Sunday, July 8, 2012

too tired to think -- so i'm blogging! ;-)

Yes, i'm being facetious....  I hope that i DO think adequately before i write, most of the time.

I just wanted to drop a line about the diets of dogs.  While out driving today, getting breakfast then shopping to restock the meat drawer, we drove past the place where i customarily buy Spenser's food and treats.  Something made me think about a friend who has mentioned that her dog has diabetes.

DIABETES IN DOGS???  This is just plain outrageous.  Of all the "diseases of civilization," doggie diabetes is just something that generally leaves me with my mouth hanging open, speechless.

Read the labels of mainstream, even high-end dogfood "products" and you'll see how it could happen.  An awful lot of the chows read like the labels of breakfast cereal.  One otherwise-acceptable treat had sugar as an ingredient.  What kind of idiot manufacturer thinks that sugar is a reasonable additive to DOG TREATS?

A few years ago when i ditched grains (for the most part) myself, i decided that it was even more absurd for Spense to eat them as it is for me.  I looked into a raw diet (which i personally believe is the optimal one), but decided that it needed to be easier for others to feed him when i'm not around, and therefore compromised on a kibble which contains some vegetables but not grains.  I went to Taste of the Wild, and it has definitely been beneficial for him -- no more problems with his anal glands, cleaner teeth, less itchiness, lower body fat ... and he likes it very well.  I'm pleased.  Finding the ideal treat is more difficult, as availability comes and goes when i find one i really approve.  I should probably just buy meat on sale and dehydrate it for him.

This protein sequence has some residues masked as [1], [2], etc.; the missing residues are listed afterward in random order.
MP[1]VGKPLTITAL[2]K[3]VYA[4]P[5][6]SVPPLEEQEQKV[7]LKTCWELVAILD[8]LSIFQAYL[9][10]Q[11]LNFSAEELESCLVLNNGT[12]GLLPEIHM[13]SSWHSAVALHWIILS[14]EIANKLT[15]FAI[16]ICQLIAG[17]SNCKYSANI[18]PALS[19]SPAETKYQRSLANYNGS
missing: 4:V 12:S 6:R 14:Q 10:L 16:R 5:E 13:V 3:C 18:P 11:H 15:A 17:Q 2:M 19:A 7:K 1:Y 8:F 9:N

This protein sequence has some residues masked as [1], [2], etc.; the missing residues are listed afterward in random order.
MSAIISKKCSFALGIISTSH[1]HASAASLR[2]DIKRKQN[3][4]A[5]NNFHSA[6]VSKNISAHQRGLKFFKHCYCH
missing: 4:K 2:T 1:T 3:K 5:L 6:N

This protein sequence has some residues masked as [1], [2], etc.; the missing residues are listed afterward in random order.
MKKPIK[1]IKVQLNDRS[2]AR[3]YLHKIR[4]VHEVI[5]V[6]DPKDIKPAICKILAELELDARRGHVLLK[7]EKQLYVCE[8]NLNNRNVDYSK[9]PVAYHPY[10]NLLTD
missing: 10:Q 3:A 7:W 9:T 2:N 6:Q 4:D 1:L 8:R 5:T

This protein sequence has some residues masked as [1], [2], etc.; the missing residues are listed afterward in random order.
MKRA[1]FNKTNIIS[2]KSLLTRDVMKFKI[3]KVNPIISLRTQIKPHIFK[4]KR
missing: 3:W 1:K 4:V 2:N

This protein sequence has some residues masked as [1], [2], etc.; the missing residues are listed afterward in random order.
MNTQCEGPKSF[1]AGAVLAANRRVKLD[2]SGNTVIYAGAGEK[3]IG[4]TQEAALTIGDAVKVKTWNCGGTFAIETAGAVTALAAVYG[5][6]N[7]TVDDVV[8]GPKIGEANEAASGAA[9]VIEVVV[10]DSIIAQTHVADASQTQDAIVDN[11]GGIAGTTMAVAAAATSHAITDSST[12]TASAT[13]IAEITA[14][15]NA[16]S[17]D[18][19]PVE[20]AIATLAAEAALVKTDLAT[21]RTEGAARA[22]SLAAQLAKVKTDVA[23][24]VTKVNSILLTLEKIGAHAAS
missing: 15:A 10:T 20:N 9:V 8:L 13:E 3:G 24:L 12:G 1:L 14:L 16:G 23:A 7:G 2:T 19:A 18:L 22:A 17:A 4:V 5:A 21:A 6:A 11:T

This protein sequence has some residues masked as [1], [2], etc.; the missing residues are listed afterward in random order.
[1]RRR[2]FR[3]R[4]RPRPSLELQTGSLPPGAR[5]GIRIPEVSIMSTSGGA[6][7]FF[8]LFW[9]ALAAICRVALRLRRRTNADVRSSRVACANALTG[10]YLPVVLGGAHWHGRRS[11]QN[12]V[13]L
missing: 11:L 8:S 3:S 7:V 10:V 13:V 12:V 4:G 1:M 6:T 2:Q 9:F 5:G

Really -- if you have a pet, DO think about what's in the stuff you feed him/her!  Grain products are not an evolutionarily-appropriate diet for dogs or cats.  And as for vegetarian diets for obligate carnivores...!  [groan]


  1. We have decided, next cat gets real food, not chunks of extruded grains. I think our last cat has diabetes or something. Right now, I try to cook my food without spices he doesn't like, so he can always lick the plate and get the skin. What can I say? We're the Buttertons!

  2. YES! :-) we firmly believe in butter here, too! i actually convinced my daughter last week that she needs to go to the real thing -- yippee! (another point won!)

    we haven't had a cat in a couple of decades; i don't recall if he had food aversions or not. one we had LOVED popcorn, but it might have been all about the salt.... what spices does your boy refuse?

  3. A timely post--last night, I gave my dog some cooked ribs, not knowing she'd chomp them down like carrots. I was worried and read on the 'net some of the endless concerns about dogs eating bones. There's even advice out there to feed the dog cotton balls because it will cushion the digestive tract. That's quite a trick for the cotton balls to get ahead of the bones and form a lining in the digestive tract instead of just turning into a soggy pile of cotton.

    I'm not recommending feeding cooked bones, but Molly seems fine (even without the cotton balls).

  4. i HAVE heard horror stories about cooked bones for dogs. my husband's boyhood beagle almost died due to pork-chops.... Spense doesn't get real bones (OR rawhide) -- he won't behave like a gentleman with them! his treats are all things he can finish quickly, like doggie jerky.

    cotton? interesting idea, but like you, i find it hard to believe it could work!